Escape from this lawless, informal type of Roguish life is infrequent. If the best years of a young Rogue’s life are spent training for a career on the street, rather than as an apprentice in some sort of respectable craft, he or she is precluded from qualifying for any respectable job. Entry into a professional Rogue guild is also expensive and usually requires a supporting patron as well, and any criminal record distances a Rogue even further from mainstream society. So most Rogues who begin on the street die on the street, usually before the mundane age of 20. This Writer, however, escaped the life of felony through a chance if not fortuitous robbery (the details of which are not precisely pertinent to this treatise) so she was removed from her criminal motley at the lucky age of 13.

The next segment of this tract will deal with the type of Rogue education received by students of a professional Guild, along with a brief discussion of the career choices that a lawful Guild education provides.

On the Rogue’s Formal Education.

A portrait of the Roguish life without lawlessness: the training and development of student within the Five Guilds near Rucesion.

The professional Rogue Guilds in the area of Rucesion (known collectively as "The Five Guilds") have a proud, long-standing history and an excellent system for determining and then directing a young Rogue’s natural abilities. The Guilds are actually an intertwined, interdisciplinary body, the sum of five separate parts, so that the young Rogue who gains entrance to one such Guild may in fact gain entrance to them all.

The Guilds prefer to acquire their students between the mundane ages of 8 and 10, before mundane children enter the human stage of significant physical development. However, they do accept students up until the mundane age of 14 if the patron is influential or the young Rogue proves to be exceptionally talented. This is because the first year or two of a young Rogue’s Guild education serves as a period of introduction and categorization; the Guildmasters observe each young Rogue carefully to initially determine if the child will embrace the Guild way of life, and then to assess each child’s unique combination of talents.

Each child is then transferred to the Guild which best suits their skills and temperament where they focus their training for the duration of their apprenticeship. Upon final examination, if the young Rogue is successful, he or she is given professional credentials and an entry into the occupation of his or her choice. Apprenticeships typically conclude between the mundane ages of 17 and 20, depending upon the type of credentials the young Rogue seeks.

The public names of the five Rogue Guilds are common knowledge in the vicinity of Rucesion (each Guild is so named for the Rogue who established it in ages past). It is no controversy, then, to list them here along with their specific areas of training :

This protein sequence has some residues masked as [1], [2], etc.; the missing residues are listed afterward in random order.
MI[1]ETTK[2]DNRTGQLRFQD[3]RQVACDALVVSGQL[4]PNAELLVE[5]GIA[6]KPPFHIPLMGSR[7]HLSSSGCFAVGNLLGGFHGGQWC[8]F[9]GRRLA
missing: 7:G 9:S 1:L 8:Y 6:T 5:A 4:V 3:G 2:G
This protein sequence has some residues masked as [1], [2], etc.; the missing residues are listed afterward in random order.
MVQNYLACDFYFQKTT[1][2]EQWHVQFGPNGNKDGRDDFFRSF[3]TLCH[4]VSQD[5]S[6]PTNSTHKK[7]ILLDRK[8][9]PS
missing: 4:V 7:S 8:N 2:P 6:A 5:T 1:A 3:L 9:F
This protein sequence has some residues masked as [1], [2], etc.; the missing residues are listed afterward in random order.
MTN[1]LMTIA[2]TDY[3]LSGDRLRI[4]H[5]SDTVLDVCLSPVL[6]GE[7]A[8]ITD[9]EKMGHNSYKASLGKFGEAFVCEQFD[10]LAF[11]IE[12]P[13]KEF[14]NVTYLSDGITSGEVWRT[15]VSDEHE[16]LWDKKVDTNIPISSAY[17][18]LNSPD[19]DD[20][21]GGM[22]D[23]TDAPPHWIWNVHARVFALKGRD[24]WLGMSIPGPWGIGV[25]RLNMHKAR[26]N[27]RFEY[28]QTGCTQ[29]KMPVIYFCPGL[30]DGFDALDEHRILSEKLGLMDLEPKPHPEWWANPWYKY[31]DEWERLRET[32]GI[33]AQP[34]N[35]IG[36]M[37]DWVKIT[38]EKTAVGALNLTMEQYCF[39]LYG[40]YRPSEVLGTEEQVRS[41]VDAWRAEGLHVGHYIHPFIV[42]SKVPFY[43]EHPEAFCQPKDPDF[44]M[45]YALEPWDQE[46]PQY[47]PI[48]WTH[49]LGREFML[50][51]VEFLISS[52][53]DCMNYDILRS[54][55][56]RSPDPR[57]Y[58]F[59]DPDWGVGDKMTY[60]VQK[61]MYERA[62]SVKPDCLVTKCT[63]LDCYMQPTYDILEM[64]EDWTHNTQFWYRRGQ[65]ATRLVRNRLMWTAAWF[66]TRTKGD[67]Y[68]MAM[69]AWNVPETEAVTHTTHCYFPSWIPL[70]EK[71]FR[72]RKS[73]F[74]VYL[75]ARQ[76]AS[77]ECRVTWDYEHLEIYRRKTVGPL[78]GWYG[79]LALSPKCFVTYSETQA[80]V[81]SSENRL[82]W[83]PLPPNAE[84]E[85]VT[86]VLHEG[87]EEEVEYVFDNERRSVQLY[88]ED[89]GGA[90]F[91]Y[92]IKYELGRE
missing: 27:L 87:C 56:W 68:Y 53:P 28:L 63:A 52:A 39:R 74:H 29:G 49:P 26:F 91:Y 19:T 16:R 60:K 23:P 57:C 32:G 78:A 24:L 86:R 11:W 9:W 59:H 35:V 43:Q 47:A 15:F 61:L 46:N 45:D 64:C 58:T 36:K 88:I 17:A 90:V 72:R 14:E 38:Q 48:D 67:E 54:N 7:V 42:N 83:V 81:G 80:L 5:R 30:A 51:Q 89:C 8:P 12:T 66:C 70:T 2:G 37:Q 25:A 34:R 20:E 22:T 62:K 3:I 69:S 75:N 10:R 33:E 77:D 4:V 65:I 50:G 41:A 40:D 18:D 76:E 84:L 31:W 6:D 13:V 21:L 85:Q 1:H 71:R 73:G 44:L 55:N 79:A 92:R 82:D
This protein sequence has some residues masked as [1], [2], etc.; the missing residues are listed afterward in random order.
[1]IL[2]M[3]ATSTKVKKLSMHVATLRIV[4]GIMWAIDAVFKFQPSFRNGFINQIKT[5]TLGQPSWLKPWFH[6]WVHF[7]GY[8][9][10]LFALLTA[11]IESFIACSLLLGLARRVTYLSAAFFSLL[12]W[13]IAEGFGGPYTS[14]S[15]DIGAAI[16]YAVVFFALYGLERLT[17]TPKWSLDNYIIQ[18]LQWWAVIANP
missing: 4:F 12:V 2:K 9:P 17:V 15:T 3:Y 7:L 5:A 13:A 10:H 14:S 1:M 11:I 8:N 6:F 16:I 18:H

Guild Riora – general Rogue training

Guild Orseline – performing arts

Guild FitzHugh – applied arts

Guild Hallanai – political arts

Guild Ectorius – trade & combat arts

All Rogue apprentices (as they are know upon acceptance into the Guild) begin their training exclusively within Guild Riora. All apprentices study certain general subjects at Riora throughout the duration of their Guild training, no matter where they transfer after their second year: reading, writing and general arithmetic; combat forms with the dagger, the soori, and the crossbow; lockpicking and trapsetting/trap evasion; general principles of business and economy; and general history, philosophy and literature.

The physical aspects of training can sometimes seem at odds with the intellectual; the Writer remembers with particular poignancy the discomfort of trying to complete her penmanship assignments with a fragile goose quill after having soaked her blistered hands in ice water for three hours. The written assignments were intended to sharpen her mind (and fashion her poor lettering) while the soaking was intended to toughen her skin, but the latter made the former all the more difficult. Patience, determination and tenacity, then, are taught alongside whatever overt coursework is offered at the Five Guilds, and in the end this is what the final accolade of accreditation truly represents.

After the first year of training, the Rogue apprentice takes introductory study at all the four other Guilds. Depending upon the combination of introductory studies in which the apprentice excels, the young Rogue is then transferred to the appropriate individual Guild to continue a focused course of study. Here is a general list of subjects offered at the Five Guilds, and how the apprentices studying at each specific Guild typically combine them: